Music is a universal language. When words fail, music speaks, as I have learned repeatedly.
Once vibrant and deliberate in her demeanor and actions, the frail woman lay still on the bed that seemed to swallow her up. Her eyes were closed. I paused at the doorway and took in the scene.
The room was decorated with smiling photos and well-wishers’ cards. A crucifix hung over her bed frame. Sunlight streamed through her window, providing a warm, cozy cheerfulness. Had she been a cat, the woman would have curled up in the bed and basked in the heat.
Under the window stood a small end table, on which a vase of flowers heralded the notebook visitors used to communicate with the family. Her daughter was usually in attendance, but no family member was in town on this occasion.
I skimmed the notebook, wondering if any other visitors had come today. I was the only one. Or was I?
She stirred in the bed and glanced my way with a puzzled expression. “Hola,” I said, “I am one of Rosalinda’s girlfriends.”
At the mention of her daughter’s name, the woman’s eyes brightened. She smiled and tried to rise from the pillow.
“Oh, please don’t get up; I came to see you,” I said, unsure if she understood my words.
She gestured for me to come closer and sit. I crouched down on the mattress, low to the floor due to her frequent falls. She took my hand and talked, and talked, and talked in Spanish. I didn’t know any more Spanish than Hola.
Her daughter had informed me that among the devastating effects of dementia had been language. This lovely woman could only communicate in her native tongue. I might not understand what she says, my friend warned.
Oh, but not to worry, I understood everything I needed to know that day.
As this beautiful woman spoke, she grew more excited by the minute. I nodded and smiled. She nodded and smiled. Again and again.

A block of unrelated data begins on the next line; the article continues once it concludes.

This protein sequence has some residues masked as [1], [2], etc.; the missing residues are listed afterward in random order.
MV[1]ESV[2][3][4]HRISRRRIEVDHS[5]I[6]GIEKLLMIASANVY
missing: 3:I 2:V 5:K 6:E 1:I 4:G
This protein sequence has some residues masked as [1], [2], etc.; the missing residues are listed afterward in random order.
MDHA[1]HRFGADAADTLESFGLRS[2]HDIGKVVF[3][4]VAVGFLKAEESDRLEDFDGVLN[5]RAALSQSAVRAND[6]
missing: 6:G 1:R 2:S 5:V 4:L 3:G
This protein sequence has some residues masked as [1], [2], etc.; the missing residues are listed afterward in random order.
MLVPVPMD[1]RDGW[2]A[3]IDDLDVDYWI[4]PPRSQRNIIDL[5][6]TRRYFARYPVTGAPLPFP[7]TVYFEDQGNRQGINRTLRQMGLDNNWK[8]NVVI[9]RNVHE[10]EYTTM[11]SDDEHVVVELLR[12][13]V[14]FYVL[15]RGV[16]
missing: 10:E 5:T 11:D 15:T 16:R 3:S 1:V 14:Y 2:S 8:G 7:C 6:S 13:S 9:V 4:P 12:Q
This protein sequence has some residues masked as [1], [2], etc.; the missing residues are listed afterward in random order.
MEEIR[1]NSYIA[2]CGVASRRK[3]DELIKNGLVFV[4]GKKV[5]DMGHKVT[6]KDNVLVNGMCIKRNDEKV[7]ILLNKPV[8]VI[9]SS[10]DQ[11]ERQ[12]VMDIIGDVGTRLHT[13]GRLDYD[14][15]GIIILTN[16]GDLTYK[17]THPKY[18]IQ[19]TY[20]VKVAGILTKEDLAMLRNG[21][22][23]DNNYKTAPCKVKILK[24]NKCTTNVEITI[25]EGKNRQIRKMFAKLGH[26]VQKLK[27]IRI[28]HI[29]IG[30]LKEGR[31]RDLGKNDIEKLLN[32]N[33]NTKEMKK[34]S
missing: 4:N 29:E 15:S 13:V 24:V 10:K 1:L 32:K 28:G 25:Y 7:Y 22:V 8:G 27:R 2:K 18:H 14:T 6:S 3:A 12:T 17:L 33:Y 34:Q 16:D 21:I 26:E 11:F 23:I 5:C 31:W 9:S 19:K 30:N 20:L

In time, her words became faint and eventually lapsed into silence. It was time for me to leave.
I asked if I could pray with her before I left. She smiled, nodded, pressed the palms of her hands together, and closed her eyes. I began reciting The Lord’s Prayer.
Without missing a beat, she began praying with me in English. Together, we approached the throne of heaven with our petitions.
I may not have understood her Spanish, but we shared our faith through prayer.
I knew this family wrestled with the decisions many of us face as we care for our loved ones, but they continued to place their mother in God’s loving care until her last breath. May we always remember Jesus’ words in Matthew 19:19 (NLT), “Honor your father and mother. Love your neighbor as yourself.”
If you have a friend who is caring for elderly parents, how might you provide some relief for them? I know receiving cards and letters to brighten a convalescent’s room is always appreciated. Or a meal prepared for the caregiver’s family will never be turned away.
How can you help someone honor and care for their father and mother? How can you demonstrate love to your neighbor?